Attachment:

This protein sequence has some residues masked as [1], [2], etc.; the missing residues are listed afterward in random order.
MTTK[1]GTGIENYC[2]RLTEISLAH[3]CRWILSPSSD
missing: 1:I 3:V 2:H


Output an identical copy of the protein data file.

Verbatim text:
This protein sequence has some residues masked as [1], [2], etc.; the missing residues are listed afterward in random order.
MTTK[1]GTGIENYC[2]RLTEISLAH[3]CRWILSPSSD
missing: 1:I 3:V 2:H